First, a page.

RONDAL SHIRLEY – Legacy of a rural Sheriff

By Jennifer Moonsong
Jobe Publishing Regional Feature

Rondal Shirley has served as Metcalfe County’s Sheriff for nearly 20 years, but this year he is not running for reelection.

Last week, over the low hum of classic country radio, situated between the America flag and Kentucky’s flag, he reflected on his lengthy tenure and the future of the county, which he has always called home.

He is the first sheriff in the county’s history to serve 20 consecutive years, demonstrating that he’s been the people’s favorite.

The Early Days

When Shirley decided to run, it wasn’t because he had anything against them Sheriff Rex Bunch.

“He was a friend,” said Shirley. “I did it because the people were ready to change some stuff.”

Shirley didn’t have a background in law enforcement; He had an agricultural background, and grew up on his family farm in the Cork community.

“I came from a dairy and forty some acres of tobacco.”

Considering, one might wonder what about being the Sheriff of Metcalfe County appealed to Shirley. That can be answered with a childhood recollection.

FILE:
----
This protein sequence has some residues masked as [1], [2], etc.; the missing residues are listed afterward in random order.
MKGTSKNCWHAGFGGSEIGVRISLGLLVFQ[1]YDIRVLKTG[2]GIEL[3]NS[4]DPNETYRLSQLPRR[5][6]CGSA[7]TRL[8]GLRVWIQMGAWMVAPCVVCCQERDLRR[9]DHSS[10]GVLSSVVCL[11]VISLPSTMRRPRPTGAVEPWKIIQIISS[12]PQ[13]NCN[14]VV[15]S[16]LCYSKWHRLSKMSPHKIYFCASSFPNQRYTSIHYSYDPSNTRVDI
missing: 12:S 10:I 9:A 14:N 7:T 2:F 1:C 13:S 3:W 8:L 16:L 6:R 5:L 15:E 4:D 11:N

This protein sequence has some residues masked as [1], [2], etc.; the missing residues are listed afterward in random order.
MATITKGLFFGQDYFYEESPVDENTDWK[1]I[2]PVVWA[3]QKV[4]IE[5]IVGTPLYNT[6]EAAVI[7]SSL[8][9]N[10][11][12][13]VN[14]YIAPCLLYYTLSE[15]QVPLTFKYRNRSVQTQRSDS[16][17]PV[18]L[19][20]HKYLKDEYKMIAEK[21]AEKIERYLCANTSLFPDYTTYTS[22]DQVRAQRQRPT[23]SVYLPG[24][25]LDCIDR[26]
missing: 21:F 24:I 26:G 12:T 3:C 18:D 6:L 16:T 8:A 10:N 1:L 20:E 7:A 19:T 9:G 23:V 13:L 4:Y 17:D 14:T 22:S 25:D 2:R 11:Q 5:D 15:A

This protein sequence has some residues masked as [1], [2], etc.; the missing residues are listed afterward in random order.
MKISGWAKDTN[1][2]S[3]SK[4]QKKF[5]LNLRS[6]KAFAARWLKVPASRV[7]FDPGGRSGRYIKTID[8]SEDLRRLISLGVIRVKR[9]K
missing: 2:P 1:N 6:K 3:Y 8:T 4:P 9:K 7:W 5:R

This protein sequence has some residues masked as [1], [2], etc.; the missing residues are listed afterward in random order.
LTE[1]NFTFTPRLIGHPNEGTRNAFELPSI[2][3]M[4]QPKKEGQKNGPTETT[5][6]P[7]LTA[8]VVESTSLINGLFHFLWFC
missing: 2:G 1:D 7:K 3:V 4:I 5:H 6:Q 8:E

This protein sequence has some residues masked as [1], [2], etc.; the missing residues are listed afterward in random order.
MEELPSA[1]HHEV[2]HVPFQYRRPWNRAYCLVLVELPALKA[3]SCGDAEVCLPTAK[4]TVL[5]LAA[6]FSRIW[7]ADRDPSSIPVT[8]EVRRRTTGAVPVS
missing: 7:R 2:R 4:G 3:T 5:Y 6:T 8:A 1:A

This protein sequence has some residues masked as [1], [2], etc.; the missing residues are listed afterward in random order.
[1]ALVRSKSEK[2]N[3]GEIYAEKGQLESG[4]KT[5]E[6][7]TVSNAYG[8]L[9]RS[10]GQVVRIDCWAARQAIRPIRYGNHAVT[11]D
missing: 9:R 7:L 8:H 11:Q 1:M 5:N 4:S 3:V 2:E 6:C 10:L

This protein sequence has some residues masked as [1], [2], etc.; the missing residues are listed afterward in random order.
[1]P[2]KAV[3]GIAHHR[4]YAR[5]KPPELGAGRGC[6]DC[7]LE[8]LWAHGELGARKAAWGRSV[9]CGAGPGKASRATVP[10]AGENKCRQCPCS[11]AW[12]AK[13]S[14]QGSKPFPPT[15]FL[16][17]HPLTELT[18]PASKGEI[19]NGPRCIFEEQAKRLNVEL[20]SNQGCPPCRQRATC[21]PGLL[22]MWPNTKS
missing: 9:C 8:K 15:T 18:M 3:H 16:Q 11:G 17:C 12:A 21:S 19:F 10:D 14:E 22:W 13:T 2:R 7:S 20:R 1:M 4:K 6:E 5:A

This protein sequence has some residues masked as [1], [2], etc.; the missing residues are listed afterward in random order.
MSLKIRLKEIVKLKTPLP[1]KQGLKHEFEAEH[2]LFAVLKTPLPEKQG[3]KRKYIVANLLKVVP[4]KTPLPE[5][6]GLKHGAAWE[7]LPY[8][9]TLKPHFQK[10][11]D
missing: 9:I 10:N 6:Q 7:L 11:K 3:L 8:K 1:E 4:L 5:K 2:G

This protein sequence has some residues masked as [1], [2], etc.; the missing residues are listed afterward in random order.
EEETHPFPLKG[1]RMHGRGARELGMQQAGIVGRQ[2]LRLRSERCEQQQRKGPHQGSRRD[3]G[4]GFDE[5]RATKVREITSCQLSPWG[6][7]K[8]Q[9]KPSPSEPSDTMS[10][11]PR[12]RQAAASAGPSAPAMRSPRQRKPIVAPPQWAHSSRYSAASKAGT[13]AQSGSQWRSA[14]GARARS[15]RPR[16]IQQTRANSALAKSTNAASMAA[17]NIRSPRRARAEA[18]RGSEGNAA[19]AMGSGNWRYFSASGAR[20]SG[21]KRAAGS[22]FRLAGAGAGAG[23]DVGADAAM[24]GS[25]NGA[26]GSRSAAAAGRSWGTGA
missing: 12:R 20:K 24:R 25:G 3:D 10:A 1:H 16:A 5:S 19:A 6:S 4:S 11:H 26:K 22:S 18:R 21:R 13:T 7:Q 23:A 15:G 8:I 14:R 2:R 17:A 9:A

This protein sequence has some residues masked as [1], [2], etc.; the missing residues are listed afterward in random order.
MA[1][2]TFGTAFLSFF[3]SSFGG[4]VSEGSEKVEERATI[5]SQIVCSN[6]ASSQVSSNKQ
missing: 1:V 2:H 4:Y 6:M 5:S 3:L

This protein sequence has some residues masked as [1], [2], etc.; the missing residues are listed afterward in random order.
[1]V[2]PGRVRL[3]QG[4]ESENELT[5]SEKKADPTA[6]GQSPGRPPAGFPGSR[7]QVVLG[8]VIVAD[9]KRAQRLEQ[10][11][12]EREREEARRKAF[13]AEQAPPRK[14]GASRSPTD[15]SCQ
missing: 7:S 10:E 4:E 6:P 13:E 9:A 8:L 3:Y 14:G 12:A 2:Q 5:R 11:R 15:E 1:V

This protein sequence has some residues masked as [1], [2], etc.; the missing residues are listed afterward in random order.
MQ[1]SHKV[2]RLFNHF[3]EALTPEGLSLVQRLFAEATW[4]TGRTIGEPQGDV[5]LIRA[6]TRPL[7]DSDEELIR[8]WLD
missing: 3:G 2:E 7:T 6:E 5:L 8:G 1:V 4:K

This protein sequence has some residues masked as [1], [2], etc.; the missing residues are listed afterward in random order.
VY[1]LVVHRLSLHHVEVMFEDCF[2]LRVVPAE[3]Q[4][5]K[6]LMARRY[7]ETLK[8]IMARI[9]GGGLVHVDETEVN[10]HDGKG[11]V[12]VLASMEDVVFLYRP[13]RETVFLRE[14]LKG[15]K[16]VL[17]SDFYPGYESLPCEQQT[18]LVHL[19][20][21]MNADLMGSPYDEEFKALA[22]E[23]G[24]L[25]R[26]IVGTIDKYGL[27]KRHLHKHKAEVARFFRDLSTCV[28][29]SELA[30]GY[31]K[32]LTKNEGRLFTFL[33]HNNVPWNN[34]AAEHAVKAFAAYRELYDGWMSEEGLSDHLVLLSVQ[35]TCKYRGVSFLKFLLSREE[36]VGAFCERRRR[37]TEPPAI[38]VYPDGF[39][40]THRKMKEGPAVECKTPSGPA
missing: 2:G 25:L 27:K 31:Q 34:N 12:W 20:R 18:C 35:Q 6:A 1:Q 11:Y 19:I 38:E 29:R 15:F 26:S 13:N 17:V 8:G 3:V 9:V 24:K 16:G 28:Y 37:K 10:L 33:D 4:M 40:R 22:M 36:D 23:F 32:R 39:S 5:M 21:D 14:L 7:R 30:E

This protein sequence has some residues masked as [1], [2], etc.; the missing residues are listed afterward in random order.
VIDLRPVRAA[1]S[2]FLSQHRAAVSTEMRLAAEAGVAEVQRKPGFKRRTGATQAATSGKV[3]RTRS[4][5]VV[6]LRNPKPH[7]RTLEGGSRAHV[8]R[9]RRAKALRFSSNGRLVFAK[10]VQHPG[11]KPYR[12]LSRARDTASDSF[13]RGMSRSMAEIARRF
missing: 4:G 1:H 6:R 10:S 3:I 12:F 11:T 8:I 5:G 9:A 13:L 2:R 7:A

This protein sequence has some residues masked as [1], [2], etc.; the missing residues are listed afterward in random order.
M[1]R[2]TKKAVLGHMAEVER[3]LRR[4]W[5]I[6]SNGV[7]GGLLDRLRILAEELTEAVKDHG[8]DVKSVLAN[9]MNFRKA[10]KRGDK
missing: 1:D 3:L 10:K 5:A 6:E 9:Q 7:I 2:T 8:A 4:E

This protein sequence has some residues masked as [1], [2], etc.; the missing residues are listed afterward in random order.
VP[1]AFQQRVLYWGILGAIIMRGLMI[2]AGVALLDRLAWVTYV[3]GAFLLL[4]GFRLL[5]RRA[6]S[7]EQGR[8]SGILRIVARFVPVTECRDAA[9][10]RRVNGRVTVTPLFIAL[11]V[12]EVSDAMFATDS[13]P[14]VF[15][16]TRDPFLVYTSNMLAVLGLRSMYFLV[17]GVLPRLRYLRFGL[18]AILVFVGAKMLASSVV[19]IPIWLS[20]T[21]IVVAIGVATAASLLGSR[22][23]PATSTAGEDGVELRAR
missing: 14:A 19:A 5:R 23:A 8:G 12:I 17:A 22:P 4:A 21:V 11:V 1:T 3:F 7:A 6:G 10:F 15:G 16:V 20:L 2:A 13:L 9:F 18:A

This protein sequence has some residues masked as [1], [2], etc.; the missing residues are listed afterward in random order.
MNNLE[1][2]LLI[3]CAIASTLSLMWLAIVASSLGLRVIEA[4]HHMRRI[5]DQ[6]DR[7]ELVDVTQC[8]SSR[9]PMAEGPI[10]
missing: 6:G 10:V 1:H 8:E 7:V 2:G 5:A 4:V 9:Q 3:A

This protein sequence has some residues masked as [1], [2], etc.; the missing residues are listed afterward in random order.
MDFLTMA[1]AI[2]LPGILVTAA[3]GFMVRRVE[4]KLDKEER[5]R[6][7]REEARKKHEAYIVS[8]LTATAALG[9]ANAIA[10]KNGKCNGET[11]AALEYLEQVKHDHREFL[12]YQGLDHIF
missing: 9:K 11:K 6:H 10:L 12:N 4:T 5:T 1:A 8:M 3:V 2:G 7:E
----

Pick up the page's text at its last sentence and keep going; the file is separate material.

“Things are sure different now, then they were when I was raised,” he said.

“We lived on a gravel road, we went to school and to church. Other than that, we came into town every month for a haircut, but we lived on the farm.

“I had five brothers and two sisters, I spent a lot of time playing in a ditch down by the road in sifted dirt. This was the late fifties, early 60’s. Thomas Pendleton was the sheriff. He drove a big, long car with one of those big, old lights on top. He patrolled the back roads. Whenever he came through he’d speak to me; that stayed with me. It fanaticized me, that he would take time to talk to me and to recognize a little boy.

“I wanted to be the kind of man he seemed to be.”

Nostalgia aside, Shirley admits that he didn’t know what he was in for when he was first elected.

“I had no clue what I was doing,” said Shirley. “But I knew what I wanted to accomplish.”

On the night of the election, Shirley listened the election results on the radio at home.

“Rex Bunch called me to congratulate me,” he said.